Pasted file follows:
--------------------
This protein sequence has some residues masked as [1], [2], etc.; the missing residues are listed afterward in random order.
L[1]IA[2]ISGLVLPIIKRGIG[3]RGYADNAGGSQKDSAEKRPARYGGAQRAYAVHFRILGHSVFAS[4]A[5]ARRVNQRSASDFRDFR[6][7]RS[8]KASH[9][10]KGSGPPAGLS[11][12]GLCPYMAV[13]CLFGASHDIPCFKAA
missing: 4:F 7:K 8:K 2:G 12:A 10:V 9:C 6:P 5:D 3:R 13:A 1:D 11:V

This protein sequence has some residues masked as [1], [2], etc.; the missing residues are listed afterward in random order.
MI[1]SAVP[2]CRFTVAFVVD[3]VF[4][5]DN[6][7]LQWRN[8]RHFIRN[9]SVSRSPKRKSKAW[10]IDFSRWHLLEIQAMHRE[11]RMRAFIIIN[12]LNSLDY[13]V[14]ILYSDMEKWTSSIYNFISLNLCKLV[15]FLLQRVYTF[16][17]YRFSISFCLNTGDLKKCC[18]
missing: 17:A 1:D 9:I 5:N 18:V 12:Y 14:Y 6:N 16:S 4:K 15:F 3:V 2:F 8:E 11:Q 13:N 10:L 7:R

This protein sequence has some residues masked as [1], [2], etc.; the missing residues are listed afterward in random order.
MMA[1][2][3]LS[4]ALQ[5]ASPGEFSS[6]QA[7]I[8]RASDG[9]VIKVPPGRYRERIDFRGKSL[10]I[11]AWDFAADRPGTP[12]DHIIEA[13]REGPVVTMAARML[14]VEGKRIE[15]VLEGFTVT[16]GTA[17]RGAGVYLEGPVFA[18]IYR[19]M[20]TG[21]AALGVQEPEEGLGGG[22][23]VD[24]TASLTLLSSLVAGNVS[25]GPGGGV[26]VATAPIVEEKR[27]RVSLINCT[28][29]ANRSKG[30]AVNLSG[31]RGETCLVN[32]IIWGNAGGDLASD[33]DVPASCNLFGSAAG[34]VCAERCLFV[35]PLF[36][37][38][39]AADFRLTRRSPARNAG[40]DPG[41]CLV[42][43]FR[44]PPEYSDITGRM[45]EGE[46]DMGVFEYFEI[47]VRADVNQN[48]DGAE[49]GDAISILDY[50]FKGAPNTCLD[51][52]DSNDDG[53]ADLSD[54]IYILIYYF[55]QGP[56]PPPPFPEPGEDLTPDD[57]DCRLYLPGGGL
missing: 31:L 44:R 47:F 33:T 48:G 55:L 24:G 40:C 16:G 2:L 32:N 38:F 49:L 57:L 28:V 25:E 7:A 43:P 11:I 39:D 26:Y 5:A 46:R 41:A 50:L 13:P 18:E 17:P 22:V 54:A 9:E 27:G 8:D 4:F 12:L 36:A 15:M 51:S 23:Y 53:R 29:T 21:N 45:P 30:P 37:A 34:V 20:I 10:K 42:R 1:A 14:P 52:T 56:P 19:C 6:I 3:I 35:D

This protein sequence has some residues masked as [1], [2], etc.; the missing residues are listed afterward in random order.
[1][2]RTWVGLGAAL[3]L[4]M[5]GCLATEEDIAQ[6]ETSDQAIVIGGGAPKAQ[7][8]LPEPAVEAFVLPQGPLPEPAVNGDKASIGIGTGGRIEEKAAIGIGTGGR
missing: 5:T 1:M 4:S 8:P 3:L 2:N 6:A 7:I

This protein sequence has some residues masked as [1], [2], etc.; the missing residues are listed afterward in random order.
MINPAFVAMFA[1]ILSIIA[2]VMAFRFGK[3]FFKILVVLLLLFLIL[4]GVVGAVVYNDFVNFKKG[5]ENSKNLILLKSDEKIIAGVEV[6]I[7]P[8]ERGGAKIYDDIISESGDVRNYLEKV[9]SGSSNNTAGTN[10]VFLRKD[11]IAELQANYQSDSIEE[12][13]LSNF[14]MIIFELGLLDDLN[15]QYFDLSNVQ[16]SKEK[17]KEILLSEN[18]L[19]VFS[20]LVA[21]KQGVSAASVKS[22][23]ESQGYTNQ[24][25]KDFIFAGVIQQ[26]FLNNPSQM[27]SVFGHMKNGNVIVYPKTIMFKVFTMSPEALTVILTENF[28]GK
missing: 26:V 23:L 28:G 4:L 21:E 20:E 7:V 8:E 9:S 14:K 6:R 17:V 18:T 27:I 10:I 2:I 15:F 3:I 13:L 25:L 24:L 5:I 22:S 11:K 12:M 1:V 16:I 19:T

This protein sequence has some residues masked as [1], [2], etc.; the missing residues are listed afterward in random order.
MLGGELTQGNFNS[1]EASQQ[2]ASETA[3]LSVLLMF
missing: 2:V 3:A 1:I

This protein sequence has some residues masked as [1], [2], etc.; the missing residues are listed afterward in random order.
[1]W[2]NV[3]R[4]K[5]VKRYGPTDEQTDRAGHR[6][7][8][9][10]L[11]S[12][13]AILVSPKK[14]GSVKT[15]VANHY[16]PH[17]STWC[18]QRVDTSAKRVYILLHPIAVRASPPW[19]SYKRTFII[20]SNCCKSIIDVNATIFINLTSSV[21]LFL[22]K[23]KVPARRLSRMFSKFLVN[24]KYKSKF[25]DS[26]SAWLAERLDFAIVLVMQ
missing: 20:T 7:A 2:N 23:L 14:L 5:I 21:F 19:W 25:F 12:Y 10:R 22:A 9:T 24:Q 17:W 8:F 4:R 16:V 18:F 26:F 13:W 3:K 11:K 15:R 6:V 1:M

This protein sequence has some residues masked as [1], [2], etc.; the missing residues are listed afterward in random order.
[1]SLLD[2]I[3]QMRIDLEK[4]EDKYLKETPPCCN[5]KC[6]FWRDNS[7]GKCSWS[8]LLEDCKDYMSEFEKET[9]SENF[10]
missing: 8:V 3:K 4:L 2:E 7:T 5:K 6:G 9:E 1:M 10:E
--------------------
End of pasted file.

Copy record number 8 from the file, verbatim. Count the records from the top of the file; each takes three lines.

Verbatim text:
This protein sequence has some residues masked as [1], [2], etc.; the missing residues are listed afterward in random order.
[1]SLLD[2]I[3]QMRIDLEK[4]EDKYLKETPPCCN[5]KC[6]FWRDNS[7]GKCSWS[8]LLEDCKDYMSEFEKET[9]SENF[10]
missing: 8:V 3:K 4:L 2:E 7:T 5:K 6:G 9:E 1:M 10:E